THE FIRE that destroyed the Reichstag (German parliament) in Berlin on 27 February 1933 was one of the most significant events in modern history. Blamed on communists, it enabled President Paul von Hindenburg to issue an emergency decree suspending civil liberties that resulted in a mass round-up including all 100 communist parliamentarians. The Nazi Party with its allies now had a majority rather than a plurality and took total control of government. Within weeks Adolf Hitler was the dictator of Germany. What follows is, as they say, history; which includes World War II and murder on an industrial scale during the Holocaust. The world we know was shaped for good and bad by such events in the 1930s, which was dominated by the rise of fascism.

Ninety years later there is still controversy about how the fire started. A majority of historians favour the lone arsonist theory; an event the Nazis were able to exploit just four weeks after Hitler had been sworn in as chancellor. The alleged culprit was Marinus van der Lubbe, a Dutch communist, who stood trial with four other party members, one German and three Bulgarian, at least one a high-ranking Comintern officer. The four were acquitted. Van der Lubbe was executed on 10 January 1934 and pardoned in 2008.

There is, however, evidence that the fire was a false-flag, Nazi operation. One person who thought so was the Berlin fire chief, Walther Gempp. He was later sent to prison and murdered there in 1939. There is contemporary evidence in a certified affidavit to support Gempp’s view. It records that Van der Lubbe was planted at the scene by Nazis well after the fire was started.

Who exactly was Van der Lubbe? He was a bricklayer invalided by a work accident who became a political agitator and drifter. In 1933 he walked from Holland to Berlin where he tried to light a number of fires with conspicuous lack of success before torching the massive Reichstag, which he allegedly entered through a window armed with firelighters. A number of contemporary observers suggested he was mentally disturbed, but this rumour could have been put out by the Dutch Communist Party to distance itself. At the Reichstag trial Georgi Dimitrov, the Comintern agent who was acquitted, described Van Der Lubbe as a ‘misused tool of fascism’.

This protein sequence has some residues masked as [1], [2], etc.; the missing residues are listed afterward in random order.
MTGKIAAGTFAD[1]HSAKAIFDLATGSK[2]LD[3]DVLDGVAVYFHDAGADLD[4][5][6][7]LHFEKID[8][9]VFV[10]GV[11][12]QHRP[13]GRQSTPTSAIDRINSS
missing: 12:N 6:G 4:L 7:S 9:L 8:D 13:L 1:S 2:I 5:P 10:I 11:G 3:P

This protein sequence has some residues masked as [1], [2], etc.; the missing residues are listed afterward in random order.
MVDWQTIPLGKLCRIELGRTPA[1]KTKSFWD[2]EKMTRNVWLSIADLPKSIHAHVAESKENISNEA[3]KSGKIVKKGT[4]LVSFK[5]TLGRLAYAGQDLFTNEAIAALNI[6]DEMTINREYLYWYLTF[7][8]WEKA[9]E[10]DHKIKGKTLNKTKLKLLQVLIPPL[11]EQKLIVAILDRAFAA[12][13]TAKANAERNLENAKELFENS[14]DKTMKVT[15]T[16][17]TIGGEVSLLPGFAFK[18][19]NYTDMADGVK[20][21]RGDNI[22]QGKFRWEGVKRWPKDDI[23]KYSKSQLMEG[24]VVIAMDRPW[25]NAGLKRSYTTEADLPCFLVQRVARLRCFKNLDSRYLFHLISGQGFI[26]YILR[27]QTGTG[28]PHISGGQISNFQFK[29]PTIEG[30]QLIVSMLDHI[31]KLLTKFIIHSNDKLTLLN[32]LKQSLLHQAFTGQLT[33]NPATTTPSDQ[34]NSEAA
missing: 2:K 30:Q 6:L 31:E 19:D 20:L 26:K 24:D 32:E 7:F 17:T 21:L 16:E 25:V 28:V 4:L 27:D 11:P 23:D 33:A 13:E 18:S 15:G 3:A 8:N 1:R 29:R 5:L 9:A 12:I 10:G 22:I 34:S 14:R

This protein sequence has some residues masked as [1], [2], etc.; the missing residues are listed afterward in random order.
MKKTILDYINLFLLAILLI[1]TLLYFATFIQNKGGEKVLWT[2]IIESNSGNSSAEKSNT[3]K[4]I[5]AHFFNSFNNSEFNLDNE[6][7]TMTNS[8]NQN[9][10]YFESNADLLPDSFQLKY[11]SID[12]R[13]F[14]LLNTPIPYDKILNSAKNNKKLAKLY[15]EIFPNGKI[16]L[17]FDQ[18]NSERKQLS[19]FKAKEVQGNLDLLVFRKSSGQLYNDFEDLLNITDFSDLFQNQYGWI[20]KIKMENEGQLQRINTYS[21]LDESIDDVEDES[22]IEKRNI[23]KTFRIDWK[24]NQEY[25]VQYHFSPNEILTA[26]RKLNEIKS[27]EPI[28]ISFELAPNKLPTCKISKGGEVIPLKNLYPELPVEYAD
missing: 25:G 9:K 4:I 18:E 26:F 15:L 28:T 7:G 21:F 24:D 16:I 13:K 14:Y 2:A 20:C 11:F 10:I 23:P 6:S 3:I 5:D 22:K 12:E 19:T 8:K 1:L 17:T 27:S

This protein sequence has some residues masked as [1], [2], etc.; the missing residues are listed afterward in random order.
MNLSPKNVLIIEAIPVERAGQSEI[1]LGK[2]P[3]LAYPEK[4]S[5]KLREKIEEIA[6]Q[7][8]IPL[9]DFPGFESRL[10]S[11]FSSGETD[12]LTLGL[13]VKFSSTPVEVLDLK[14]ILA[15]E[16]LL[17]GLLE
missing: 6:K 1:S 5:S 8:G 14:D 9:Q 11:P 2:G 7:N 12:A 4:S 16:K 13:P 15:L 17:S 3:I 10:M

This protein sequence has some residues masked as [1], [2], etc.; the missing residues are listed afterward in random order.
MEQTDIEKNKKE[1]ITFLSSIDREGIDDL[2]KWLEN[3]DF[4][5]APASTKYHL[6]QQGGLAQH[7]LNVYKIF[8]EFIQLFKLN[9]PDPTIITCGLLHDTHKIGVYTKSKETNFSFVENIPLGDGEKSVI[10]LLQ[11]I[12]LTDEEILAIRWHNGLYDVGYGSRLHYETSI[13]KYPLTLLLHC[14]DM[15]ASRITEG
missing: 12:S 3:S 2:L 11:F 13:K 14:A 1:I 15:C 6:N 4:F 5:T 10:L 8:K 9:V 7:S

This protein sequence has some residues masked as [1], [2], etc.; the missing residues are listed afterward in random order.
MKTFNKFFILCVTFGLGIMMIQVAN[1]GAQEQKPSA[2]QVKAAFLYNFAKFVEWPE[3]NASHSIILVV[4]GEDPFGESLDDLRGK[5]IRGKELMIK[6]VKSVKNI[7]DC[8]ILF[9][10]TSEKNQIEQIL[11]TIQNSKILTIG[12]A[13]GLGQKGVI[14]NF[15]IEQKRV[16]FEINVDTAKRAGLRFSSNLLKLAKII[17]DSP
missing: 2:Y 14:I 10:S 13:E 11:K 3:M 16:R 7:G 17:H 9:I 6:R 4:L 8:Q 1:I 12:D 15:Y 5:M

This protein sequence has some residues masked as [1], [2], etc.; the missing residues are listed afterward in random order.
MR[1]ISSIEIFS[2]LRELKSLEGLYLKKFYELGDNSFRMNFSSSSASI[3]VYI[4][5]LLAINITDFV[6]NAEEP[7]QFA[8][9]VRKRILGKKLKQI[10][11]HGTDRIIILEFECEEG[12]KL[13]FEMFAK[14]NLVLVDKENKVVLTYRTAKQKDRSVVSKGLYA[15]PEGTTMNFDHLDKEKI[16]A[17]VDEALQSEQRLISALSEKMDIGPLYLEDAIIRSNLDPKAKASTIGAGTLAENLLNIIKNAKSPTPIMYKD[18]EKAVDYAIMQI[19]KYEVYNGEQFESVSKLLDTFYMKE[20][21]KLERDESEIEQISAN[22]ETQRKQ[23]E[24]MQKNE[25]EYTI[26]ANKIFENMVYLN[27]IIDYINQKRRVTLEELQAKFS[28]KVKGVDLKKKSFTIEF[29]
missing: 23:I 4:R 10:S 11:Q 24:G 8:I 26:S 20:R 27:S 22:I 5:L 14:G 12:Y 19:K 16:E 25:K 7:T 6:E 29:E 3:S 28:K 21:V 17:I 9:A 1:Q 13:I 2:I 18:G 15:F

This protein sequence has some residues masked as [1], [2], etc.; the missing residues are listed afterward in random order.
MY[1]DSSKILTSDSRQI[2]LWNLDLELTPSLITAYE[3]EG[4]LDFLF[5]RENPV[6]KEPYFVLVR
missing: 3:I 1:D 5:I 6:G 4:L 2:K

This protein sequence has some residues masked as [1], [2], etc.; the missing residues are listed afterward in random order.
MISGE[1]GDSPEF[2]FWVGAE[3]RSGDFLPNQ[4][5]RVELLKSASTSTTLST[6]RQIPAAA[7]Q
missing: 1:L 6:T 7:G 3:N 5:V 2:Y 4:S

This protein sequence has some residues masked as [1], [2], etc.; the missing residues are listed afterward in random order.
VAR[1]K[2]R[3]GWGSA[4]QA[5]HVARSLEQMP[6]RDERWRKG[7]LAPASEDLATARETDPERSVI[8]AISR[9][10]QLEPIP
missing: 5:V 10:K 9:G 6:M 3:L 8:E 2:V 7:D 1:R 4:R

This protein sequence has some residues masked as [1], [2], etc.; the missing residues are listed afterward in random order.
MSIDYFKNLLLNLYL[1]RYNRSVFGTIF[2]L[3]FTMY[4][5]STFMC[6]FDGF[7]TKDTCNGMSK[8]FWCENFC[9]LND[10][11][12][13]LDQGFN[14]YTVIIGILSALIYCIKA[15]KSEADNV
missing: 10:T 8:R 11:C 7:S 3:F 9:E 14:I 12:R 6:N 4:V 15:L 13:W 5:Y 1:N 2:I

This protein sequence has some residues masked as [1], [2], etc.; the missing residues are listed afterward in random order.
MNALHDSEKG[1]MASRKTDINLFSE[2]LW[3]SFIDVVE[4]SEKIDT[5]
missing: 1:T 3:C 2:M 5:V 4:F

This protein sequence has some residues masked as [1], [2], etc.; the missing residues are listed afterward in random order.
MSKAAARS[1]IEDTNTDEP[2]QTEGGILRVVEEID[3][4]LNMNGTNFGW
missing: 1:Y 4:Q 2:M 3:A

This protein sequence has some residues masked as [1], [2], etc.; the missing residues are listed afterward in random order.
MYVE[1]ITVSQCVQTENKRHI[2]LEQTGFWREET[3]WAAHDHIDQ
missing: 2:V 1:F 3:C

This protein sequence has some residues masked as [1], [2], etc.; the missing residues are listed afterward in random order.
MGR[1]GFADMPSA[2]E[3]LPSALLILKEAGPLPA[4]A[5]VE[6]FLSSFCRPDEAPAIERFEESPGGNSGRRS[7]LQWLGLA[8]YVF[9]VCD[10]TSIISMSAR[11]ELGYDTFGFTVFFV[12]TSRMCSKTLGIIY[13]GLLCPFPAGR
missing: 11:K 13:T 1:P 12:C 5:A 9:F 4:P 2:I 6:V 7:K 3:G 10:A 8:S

Does this ring any bells? The fire at the South African Parliament this month will not have the same Earth-shattering consequences, but it does contain some similar ingredients. A massive complex is gutted due to the work of a single arsonist who entered through a window. Zandile Christmas Mafe, originally from Mahikeng, is described by Khayalitsha neighbours as a loner of erratic behaviour who is mentally challenged. Indeed, a district surgeon quickly described him as a paranoid schizophrenic and a court has committed him for psychological observation.

Who exactly is Mafe? Like Van der Lubbe there is a suggestion of foreign connections: claims of military training in Russia, although he would barely have been old enough to be an MK member. His family have dismissed this notion. Somehow his case has attracted two high-profile lawyers, Luvuyo Godla and Dali Mpofu, expensive but both apparently working pro bono, who appear to disagree about the basic fact whether Mafe is homeless or not. Any other parallels will emerge only from the court case that resumes on 11 February. But there is one other coincidence that bears consideration. The 1930s in Germany in particular were described as a time of unreason. Some observers would argue that the current populist upsurge indicates a similar abandonment of the rational in our times.